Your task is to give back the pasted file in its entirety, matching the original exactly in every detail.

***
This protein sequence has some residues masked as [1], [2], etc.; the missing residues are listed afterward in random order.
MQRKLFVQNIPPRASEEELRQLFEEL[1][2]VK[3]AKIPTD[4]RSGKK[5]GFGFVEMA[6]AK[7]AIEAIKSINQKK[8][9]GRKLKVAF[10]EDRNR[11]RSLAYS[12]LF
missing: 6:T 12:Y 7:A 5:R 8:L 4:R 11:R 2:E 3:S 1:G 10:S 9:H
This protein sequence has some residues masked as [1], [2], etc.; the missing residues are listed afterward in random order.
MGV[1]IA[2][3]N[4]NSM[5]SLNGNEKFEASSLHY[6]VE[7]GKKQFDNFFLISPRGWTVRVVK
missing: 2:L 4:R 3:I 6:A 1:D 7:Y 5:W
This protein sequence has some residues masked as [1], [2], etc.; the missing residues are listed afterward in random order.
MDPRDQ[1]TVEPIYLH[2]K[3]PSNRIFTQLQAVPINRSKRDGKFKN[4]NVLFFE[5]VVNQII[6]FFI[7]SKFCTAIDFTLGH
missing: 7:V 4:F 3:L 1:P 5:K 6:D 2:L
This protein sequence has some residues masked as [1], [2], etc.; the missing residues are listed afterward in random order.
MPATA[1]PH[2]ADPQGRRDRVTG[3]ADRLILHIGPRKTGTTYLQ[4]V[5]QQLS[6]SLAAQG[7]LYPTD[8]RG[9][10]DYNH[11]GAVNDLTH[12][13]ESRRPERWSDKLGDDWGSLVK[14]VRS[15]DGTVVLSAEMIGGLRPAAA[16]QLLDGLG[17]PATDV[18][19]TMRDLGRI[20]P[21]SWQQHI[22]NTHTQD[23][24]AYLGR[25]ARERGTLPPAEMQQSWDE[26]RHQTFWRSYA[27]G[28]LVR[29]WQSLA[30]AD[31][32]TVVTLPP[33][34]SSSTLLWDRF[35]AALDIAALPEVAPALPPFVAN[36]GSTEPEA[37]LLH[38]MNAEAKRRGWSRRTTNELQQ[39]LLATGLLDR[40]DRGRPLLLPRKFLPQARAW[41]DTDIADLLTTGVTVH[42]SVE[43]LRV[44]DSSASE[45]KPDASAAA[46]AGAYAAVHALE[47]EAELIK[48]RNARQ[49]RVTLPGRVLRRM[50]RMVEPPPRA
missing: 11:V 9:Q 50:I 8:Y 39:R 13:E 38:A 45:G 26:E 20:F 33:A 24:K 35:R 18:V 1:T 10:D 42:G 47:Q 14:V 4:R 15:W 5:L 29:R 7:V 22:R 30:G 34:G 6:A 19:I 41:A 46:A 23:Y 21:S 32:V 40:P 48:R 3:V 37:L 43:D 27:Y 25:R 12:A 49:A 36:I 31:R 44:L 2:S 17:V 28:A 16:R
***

This protein sequence has some residues masked as [1], [2], etc.; the missing residues are listed afterward in random order.
MQRKLFVQNIPPRASEEELRQLFEEL[1][2]VK[3]AKIPTD[4]RSGKK[5]GFGFVEMA[6]AK[7]AIEAIKSINQKK[8][9]GRKLKVAF[10]EDRNR[11]RSLAYS[12]LF
missing: 6:T 12:Y 7:A 5:R 8:L 4:R 11:R 2:E 3:S 1:G 10:S 9:H
This protein sequence has some residues masked as [1], [2], etc.; the missing residues are listed afterward in random order.
MGV[1]IA[2][3]N[4]NSM[5]SLNGNEKFEASSLHY[6]VE[7]GKKQFDNFFLISPRGWTVRVVK
missing: 2:L 4:R 3:I 6:A 1:D 7:Y 5:W
This protein sequence has some residues masked as [1], [2], etc.; the missing residues are listed afterward in random order.
MDPRDQ[1]TVEPIYLH[2]K[3]PSNRIFTQLQAVPINRSKRDGKFKN[4]NVLFFE[5]VVNQII[6]FFI[7]SKFCTAIDFTLGH
missing: 7:V 4:F 3:L 1:P 5:K 6:D 2:L
This protein sequence has some residues masked as [1], [2], etc.; the missing residues are listed afterward in random order.
MPATA[1]PH[2]ADPQGRRDRVTG[3]ADRLILHIGPRKTGTTYLQ[4]V[5]QQLS[6]SLAAQG[7]LYPTD[8]RG[9][10]DYNH[11]GAVNDLTH[12][13]ESRRPERWSDKLGDDWGSLVK[14]VRS[15]DGTVVLSAEMIGGLRPAAA[16]QLLDGLG[17]PATDV[18][19]TMRDLGRI[20]P[21]SWQQHI[22]NTHTQD[23][24]AYLGR[25]ARERGTLPPAEMQQSWDE[26]RHQTFWRSYA[27]G[28]LVR[29]WQSLA[30]AD[31][32]TVVTLPP[33][34]SSSTLLWDRF[35]AALDIAALPEVAPALPPFVAN[36]GSTEPEA[37]LLH[38]MNAEAKRRGWSRRTTNELQQ[39]LLATGLLDR[40]DRGRPLLLPRKFLPQARAW[41]DTDIADLLTTGVTVH[42]SVE[43]LRV[44]DSSASE[45]KPDASAAA[46]AGAYAAVHALE[47]EAELIK[48]RNARQ[49]RVTLPGRVLRRM[50]RMVEPPPRA
missing: 11:V 9:Q 50:I 8:Y 39:R 13:E 38:A 45:G 26:E 20:F 33:A 24:K 35:R 18:V 1:T 10:D 42:G 47:Q 14:V 4:R 15:W 5:L 29:R 7:V 22:R 30:G 34:G 6:A 19:I 41:A 46:A 23:Y 21:S 32:V 40:P 48:R 3:V 37:L 43:D 27:Y 25:R 12:A 49:A 36:I 31:R 44:L 2:S 17:V 28:A 16:R